“I have received a circular from a firm of whisky brokers who invited me to help to finance their maturing Scotch whisky. They say I could make up to 75% on my money after three years. Shall I go ahead?”
“It is unusual for a whisky broker to solicit the general public for finance. Leave It alone.”
– The “Investment Advice” column of the Aberdeen Evening Express on Saturday, July 4th, 1959.
The current ebullience in the Scotch Whisky category has resulted in previously unseen levels of engagement from enthusiasts all around the globe. Somehow Scotch has managed to outrun the financial crash of 2008, and thus far hovers relatively unscathed above a global pandemic. This apparently unbreakable interest has ushered in somewhat of an “Age of Whisky Enlightenment.”
Insightful and educated customers are now asking for clarification on quirks in distillery processes where once a knowing nod from a distillery manager would have sufficed. Like eager students hungry for a morsel of knowledge, we are being presented with a glowing future based on Science and Analysis. Educated Brand Ambassadors supported by Distillers (who now have a genuine career path into Single Malt via Universities and Induction Programs) are forthcoming with in-depth knowledge of distillery production, procedures, and history. In all of this, perhaps the last unexplored bastion of the inner workings of Scotch is the role of the Broker.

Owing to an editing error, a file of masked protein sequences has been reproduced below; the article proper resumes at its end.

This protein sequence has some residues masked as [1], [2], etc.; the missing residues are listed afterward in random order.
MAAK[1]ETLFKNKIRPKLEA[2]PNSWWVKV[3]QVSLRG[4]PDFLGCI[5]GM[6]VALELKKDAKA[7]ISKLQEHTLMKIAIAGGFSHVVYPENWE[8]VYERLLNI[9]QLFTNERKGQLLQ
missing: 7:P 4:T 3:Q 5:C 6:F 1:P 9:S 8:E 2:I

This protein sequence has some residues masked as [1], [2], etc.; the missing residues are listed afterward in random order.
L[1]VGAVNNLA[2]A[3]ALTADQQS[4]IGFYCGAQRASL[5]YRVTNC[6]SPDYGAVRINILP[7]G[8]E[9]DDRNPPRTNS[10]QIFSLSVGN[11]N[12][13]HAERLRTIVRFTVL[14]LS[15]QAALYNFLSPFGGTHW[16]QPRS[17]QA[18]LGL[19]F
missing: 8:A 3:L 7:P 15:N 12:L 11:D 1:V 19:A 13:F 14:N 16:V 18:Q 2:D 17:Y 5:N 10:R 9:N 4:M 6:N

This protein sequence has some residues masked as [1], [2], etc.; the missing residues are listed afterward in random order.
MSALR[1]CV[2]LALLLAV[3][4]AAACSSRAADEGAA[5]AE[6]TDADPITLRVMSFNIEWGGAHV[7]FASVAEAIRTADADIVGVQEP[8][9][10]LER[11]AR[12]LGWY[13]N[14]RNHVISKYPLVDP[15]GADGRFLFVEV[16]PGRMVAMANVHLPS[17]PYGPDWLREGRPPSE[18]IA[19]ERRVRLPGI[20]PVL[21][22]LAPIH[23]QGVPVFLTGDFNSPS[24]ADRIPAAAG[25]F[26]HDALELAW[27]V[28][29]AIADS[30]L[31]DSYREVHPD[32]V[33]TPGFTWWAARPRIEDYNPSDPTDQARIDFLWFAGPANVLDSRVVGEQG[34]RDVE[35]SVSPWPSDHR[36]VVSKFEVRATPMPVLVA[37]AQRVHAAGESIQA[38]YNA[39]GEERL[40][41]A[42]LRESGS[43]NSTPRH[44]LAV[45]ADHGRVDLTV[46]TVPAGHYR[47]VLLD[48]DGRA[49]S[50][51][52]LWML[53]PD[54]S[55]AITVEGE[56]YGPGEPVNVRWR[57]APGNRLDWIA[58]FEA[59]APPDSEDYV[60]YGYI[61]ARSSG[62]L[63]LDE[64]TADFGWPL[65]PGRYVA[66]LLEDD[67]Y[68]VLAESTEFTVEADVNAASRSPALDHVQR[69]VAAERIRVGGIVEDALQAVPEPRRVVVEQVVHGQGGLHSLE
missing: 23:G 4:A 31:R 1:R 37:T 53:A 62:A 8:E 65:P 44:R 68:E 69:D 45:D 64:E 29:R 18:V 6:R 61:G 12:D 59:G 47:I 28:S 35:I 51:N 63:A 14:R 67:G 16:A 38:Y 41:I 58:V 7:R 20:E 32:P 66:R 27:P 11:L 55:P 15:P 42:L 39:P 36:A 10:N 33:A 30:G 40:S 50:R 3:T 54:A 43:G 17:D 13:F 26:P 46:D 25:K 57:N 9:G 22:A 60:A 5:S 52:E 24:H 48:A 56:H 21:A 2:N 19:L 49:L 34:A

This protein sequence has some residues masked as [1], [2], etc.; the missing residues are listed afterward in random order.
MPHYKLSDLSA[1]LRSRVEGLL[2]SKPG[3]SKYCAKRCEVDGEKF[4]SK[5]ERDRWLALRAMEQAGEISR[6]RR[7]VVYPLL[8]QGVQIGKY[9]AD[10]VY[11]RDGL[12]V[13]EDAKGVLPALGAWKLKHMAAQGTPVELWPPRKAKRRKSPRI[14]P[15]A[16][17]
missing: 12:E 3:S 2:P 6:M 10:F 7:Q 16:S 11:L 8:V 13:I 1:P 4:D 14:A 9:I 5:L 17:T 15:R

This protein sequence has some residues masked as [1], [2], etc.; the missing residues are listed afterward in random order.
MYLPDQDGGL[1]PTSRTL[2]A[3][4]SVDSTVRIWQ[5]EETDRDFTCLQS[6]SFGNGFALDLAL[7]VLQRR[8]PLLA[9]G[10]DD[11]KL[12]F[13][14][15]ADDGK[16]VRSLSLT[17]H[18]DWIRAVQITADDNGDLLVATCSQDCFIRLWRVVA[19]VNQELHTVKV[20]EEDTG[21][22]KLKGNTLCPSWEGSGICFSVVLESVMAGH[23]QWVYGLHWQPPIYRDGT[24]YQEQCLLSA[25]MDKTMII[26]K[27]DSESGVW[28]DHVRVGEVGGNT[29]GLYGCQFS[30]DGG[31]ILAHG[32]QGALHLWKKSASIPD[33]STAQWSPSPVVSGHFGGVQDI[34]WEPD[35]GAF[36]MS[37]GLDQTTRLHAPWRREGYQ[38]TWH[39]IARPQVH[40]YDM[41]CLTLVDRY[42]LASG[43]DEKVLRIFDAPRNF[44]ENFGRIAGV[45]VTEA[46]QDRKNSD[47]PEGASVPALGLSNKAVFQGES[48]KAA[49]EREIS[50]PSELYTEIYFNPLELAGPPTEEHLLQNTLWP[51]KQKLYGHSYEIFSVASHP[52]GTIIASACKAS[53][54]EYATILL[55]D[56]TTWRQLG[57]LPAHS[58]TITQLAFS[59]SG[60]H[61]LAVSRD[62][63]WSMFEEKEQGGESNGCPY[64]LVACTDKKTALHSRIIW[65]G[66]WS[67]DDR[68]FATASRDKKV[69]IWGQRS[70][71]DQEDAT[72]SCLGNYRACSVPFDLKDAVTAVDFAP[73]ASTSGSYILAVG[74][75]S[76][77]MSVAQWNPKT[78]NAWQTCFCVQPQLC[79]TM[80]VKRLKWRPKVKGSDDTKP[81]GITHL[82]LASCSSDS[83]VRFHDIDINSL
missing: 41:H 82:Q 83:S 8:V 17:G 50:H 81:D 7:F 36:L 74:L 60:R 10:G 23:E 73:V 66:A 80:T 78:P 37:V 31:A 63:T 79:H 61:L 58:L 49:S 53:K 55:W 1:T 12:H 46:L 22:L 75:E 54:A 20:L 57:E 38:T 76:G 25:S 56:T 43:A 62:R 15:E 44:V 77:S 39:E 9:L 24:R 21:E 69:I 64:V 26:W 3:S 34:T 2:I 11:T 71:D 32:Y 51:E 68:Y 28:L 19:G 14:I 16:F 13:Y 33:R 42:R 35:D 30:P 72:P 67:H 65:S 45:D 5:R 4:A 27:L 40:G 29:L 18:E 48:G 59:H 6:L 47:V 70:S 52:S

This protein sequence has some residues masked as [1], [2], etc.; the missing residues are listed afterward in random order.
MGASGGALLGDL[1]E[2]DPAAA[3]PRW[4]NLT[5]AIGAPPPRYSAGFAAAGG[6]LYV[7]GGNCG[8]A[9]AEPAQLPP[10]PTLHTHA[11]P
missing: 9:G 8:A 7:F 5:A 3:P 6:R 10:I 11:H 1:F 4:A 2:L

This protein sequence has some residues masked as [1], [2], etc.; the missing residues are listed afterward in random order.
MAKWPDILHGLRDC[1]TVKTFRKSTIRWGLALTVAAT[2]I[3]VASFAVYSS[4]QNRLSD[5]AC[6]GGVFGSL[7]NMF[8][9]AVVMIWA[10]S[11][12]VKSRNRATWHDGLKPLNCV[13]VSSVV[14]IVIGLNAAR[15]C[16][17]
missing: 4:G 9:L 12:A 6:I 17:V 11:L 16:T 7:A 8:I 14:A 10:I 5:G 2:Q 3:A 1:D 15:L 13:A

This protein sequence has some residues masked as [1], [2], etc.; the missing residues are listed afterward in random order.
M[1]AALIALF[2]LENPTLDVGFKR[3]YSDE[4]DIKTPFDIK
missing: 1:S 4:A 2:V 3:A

Where do you come from, where do you go?
Brokers are an essential cog in the Whisky Industry machine. Quite simply,the industry could not exist without them. The uncomplicated description of their function would be “Agents who form the supply chain of casked whisky and new make spirit from distilleries to eventual bottling.”
Historically, distilleries needed a route to market in order to supply casks to grocers in towns throughout Scotland. This was comprised of individuals who were prepared to buy stock in bulk and distribute it, adding on their mark up as they went. This was a relatively small, self-regulated market.